Reflecting with Augustine on the Tyranny of Babies

After six months of feeding, clothing and cleaning the miniature human that is my daughter, I began to wonder if I had become a slave to a tyrant. A tyrant is a person who wants only to fulfill his own will, regardless of whether it is good for himself or for those he rules. Does this small, uncoordinated, demanding child before me have a tyrannical soul? I thought maybe I should turn to Saint Augustine, an expert in sinfulness, for he admits to his own infantile crimes in his book of Confessions

As all great theologians, he begins by reflecting on a line from Scripture. Job says, “Who can make him clean that is conceived of unclean seed?” (Job 14:4). He realizes that infants cannot be innocent because they are conceived with original sin. So I got to thinking. What was that first sin that caused all babies thereafter to be “conceived of unclean seed?” Indeed, it was the ultimate act of tyranny that caused the Fall. Adam and Eve wanted to decide for themselves what is good and evil instead of trusting their God who knows what is truly good and evil. Seeing “that the tree was good to eat, and fair to the eyes, and delightful to behold” (Genesis 3:6), they ignored His warning that “in what day soever thou shalt eat of it, thou shalt die the death” (Genesis 2:17). They chose to follow their own wills, regardless of the danger in which it put them. Surely, this kind of tyranny cannot exist in any active way in the soul of my baby. Sure, she cries when she wants to eat, but food is good for her. It’s not like she wants something that God clearly says will cause death. 

And then I saw it. We were swimming at the pool together. I was holding her above the water while she kicked her legs and laughed at my smile. Of course, I had warned her that the pool water is not good to drink, and that on the day she drinks it, she surely could die. But her gaze turned away from my face and she looked down into the depths of the water. And seeing that it was delightful to behold, she decided to dunk her head and drink of the water therein. If it were not for my intervention, she surely could have died on that day. But I lifted her up out of the deadly waters with only a few choking coughs as a result. I knew then that it must be true. My baby has a tyrannical soul. She would rather do her own will than heed the warning of the one who knows what is good for her. I returned to Augustine for insight.

Surely it was not good, even for that time of life, to scream for things that would have been thoroughly bad for me; to fly into hot rage because older persons—and free, not slaves—were not obedient to me; to strike out as hard as I could, with sheer will to hurt, at my parents and other sensible folk for not yielding to demands which could only have been granted at my peril (8-9). [1]

I began to see the tyranny of my baby in several instances. She did indeed “scream for things that would have been thoroughly bad for [her],” such as the electrical wire of the lamp that I moved beyond her reach before she could grasp it. And she did “fly into a hot rage” when I did not allow her to stick her hand into the small, sharp opening of my can of sparkling water. It became increasingly clear that she preferred her own will to that which was good for her or for those subject to her rule. No matter how many times I asked her not to pull my hair, she would grab and pull it, “with sheer will to hurt.” Nor did she heed my warning about Newton’s third law when she thrust her head into the wall and cried in pain and frustration that it did not move out of her way. Another time, she threw a fit when she could not devour the playing cards we were using in our cribbage game. Later, her father had to remove the spitty chunks of a worn-out nine of hearts from inside her mouth. Not only would she reach for things that could harm her, she resisted things that were good for her. She “would strike out as hard as [she] could” and yell in anger when I attempted to put her in bed to sleep for the night, despite the apparent tiredness revealed by the rubbing of her eyes. And she made it clear by her resistant rolling and kicking and yelling that she preferred to sit in her own excrement than humble herself to be made clean by me—a hellish image indeed! More and more each day, I could see that she wanted us to obey “demands which could only have been granted at [her] peril.”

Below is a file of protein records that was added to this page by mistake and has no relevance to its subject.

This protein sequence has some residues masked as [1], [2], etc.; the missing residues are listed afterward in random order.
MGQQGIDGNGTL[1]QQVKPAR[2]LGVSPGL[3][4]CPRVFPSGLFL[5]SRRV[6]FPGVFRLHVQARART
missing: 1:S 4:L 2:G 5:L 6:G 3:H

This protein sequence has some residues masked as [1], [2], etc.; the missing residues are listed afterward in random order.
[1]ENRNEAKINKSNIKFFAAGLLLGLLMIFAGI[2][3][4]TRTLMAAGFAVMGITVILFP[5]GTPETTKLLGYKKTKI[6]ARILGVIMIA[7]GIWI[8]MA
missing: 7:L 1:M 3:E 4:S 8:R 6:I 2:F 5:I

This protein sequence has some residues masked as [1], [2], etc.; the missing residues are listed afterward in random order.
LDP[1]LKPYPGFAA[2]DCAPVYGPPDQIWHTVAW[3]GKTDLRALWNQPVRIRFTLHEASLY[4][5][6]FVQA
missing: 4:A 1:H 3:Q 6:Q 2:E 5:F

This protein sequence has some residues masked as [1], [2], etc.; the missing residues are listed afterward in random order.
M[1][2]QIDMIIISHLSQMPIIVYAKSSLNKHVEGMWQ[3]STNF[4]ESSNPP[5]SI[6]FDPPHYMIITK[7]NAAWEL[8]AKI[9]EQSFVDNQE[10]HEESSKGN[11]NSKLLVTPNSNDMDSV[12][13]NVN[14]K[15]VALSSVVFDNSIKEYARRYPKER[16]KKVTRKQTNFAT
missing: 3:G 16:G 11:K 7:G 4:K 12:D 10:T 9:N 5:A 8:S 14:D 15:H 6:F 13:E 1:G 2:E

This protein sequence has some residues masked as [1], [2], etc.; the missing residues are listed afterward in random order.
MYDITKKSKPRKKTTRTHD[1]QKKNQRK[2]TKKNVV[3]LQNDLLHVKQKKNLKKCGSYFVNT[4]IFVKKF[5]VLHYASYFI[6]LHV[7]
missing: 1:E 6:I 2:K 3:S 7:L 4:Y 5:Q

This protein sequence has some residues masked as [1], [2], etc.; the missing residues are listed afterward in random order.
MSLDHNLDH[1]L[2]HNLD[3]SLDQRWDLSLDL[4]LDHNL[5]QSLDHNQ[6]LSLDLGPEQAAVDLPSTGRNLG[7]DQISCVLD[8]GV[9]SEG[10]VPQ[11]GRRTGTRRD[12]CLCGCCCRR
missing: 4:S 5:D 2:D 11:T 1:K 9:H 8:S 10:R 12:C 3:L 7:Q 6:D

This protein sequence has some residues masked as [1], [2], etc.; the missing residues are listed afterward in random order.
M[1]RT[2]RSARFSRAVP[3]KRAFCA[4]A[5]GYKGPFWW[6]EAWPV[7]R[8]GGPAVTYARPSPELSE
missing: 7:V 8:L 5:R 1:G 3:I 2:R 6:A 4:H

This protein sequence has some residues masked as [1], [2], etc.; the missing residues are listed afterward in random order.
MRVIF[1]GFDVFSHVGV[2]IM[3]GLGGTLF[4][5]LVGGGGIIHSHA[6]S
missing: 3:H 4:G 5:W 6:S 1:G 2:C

Augustine was right to confess the crimes of his infancy, for babies do have tyrannical souls. And then I wondered if all of our sins were as ridiculous as the crimes of my infant. If every sin is simply a choosing of our own wills over God’s will, are we not insisting that He yield to demands which can only be granted at our peril? And when we get angry at Him for not giving us what we want, are we not as ridiculous as the baby, screaming for things that would be thoroughly bad for us and flying into a hot rage because God—who is truly free and knows good and evil—is not obedient to us? Perhaps God allows our babies to be tyrants over us so that we learn how absurd it is to be tyrants towards Him. I can imagine Eve caring for the infants Cain and Abel and coming to understand what God meant when He said, “I will multiply thy sorrows, and thy conceptions: in sorrow shalt thou bring forth children” (Genesis 3:16). Perhaps, through them, she realized the absurdity of her sin and spent her life in humble repentance. May we all learn from the tyrannical souls of our babies and remember with Augustine that “[we were] conceived in iniquities; and in sins did [our] mother[s] conceive [us]” (Psalm 50:7(51:5)).

[1] Augustine, Confessions. Translated by F. J. Sheed. Indianapolis: Hackett Publishing Company, 2006. 

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